Your writing score is: Task Response (ideas, content, development of ideas), CC (paragraphs, linking), grammar and vocab.
      You can see writing and speaking are not marked in the same way at all. See this page: https://ieltsliz.com/ielts-band-scores/

  35. hi liz,
    I highly appreciate the inputs provided by you on ielts and the fabulous youtube videos with great tips and tricks for all the sections of IELTS.
    I have lot of confusion while attempting the True/False/Not given question type.(esp. between false and not given )
    In last test there was a passage on flat earth and there was a reference given of some historical book from Netherlands and in the question they asked “Dutch “says so in the historical book……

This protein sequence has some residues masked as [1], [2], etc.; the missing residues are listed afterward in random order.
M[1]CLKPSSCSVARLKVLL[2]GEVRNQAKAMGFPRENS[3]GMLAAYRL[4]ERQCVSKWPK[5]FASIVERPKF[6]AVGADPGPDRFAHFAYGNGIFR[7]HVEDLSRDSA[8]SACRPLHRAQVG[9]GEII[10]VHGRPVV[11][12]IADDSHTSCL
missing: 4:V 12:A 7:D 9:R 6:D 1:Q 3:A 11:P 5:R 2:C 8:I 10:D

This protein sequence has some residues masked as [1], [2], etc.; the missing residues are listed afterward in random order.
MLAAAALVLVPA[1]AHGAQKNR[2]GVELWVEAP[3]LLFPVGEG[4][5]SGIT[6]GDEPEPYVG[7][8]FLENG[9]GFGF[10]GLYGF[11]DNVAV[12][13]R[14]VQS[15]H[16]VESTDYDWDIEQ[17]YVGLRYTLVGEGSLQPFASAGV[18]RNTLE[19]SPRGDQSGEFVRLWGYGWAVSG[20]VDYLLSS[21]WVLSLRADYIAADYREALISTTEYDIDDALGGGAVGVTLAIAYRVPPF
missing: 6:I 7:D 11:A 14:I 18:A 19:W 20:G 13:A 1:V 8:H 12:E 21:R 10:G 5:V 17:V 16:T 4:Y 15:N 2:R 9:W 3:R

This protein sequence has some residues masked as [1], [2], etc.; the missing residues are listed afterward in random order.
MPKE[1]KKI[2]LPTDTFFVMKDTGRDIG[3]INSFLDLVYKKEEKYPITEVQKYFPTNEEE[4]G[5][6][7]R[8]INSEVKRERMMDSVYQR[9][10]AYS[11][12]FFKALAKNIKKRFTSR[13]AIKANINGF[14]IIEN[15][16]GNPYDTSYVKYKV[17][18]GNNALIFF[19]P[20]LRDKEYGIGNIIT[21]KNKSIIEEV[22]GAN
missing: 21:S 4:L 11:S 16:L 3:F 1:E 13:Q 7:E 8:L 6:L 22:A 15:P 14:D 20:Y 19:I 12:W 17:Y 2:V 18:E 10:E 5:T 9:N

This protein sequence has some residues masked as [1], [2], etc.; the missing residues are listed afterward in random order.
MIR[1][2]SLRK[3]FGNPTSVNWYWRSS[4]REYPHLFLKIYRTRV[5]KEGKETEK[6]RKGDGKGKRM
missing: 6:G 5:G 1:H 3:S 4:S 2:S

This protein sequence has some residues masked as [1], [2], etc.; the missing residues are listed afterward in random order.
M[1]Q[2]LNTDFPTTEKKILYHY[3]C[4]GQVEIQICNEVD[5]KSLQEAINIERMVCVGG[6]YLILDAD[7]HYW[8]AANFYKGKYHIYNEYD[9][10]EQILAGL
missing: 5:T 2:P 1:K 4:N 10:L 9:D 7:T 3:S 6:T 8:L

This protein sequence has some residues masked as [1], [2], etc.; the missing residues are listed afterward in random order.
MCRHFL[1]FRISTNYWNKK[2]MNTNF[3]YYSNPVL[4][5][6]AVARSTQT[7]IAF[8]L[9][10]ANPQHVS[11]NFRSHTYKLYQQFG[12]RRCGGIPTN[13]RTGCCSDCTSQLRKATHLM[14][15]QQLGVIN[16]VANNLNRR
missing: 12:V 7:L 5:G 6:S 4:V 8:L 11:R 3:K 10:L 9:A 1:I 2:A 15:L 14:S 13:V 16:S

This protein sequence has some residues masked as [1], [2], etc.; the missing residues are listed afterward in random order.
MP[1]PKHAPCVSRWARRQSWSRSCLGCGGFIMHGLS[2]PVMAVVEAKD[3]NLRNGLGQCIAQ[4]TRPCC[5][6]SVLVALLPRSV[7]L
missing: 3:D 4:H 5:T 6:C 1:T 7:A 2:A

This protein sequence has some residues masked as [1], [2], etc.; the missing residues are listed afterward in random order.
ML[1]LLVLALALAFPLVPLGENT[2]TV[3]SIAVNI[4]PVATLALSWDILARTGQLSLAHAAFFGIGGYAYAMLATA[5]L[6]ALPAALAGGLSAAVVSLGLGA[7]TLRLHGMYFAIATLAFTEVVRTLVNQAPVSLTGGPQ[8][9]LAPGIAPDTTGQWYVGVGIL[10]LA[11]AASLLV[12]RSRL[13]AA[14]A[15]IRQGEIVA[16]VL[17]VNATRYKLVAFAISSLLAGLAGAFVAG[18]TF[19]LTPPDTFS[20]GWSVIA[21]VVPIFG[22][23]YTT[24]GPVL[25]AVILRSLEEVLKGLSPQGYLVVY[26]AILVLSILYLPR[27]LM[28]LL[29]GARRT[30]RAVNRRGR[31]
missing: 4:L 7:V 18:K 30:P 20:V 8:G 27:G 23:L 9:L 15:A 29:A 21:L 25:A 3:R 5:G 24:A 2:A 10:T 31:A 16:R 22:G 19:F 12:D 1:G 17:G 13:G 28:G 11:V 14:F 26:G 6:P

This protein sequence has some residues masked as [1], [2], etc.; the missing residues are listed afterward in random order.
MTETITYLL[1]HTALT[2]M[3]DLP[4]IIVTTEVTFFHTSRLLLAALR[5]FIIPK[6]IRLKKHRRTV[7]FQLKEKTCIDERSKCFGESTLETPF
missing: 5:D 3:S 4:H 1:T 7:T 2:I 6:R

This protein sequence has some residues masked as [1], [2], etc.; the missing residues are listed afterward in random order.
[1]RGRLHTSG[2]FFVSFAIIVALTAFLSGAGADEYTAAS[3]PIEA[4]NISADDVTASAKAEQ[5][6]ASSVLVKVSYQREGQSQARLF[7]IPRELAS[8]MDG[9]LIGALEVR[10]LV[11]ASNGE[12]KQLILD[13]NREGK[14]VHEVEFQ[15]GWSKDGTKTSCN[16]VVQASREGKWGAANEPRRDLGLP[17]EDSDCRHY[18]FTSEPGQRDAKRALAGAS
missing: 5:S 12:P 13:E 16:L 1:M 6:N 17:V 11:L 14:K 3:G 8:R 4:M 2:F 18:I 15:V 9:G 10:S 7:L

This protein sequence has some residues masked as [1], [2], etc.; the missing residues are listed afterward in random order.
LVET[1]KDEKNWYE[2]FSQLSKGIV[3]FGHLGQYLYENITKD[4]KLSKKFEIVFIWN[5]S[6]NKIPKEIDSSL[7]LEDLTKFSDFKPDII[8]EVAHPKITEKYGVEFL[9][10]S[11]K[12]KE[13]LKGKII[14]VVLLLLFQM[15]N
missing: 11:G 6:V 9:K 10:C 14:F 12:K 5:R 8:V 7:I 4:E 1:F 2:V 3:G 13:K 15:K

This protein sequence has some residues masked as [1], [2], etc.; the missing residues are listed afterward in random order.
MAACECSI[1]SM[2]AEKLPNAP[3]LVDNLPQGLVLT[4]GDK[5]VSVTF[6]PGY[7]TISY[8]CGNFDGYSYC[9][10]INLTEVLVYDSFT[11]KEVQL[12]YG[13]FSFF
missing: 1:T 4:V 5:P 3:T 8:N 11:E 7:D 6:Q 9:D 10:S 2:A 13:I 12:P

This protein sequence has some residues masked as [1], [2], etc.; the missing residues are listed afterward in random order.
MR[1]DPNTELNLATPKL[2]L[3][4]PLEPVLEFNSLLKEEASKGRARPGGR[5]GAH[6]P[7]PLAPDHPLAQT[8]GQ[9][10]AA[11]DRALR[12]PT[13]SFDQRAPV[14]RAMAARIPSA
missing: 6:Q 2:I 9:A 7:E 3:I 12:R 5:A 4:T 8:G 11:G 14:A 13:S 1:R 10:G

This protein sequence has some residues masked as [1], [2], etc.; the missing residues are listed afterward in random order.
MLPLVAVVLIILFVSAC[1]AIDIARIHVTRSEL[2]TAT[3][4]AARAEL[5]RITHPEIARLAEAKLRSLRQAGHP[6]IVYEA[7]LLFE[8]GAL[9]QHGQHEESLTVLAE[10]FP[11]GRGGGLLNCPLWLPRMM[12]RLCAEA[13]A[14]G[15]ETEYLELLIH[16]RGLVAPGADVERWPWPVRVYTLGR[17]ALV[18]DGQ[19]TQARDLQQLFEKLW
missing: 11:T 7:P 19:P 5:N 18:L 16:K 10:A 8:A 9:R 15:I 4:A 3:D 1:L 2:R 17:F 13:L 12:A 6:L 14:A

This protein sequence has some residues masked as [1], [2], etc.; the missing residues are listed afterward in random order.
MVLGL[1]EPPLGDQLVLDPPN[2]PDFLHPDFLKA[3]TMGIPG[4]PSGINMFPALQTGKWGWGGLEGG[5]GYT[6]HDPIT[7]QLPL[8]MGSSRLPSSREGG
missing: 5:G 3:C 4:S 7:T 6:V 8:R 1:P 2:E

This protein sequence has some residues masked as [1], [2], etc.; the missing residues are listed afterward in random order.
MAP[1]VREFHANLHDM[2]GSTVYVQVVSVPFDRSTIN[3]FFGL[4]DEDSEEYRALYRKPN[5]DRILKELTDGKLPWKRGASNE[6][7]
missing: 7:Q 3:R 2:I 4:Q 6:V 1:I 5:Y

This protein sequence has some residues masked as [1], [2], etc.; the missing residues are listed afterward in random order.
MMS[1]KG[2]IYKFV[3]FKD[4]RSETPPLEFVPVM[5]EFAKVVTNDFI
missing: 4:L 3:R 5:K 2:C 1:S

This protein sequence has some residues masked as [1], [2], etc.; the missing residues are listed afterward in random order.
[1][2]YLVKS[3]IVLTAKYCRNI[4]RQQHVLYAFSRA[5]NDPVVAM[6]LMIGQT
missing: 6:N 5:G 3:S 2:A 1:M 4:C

so weather this a false or not given since as per the passage Dutch is not mentioned (it said Netherland) or given but one may conclude the same. So do we have to infer and interpret it as one and the same ?

    • Try to avoid matching words or spotting opposite words. The entire meaning of the statement and the entire meaning of the passage must be considered. So, it is not possible to comment based on only two words you have provided.

  36. Thank you so much mam.. for giving clarification on this point. My exam is on 30th nov, hoping to do well and score higher band.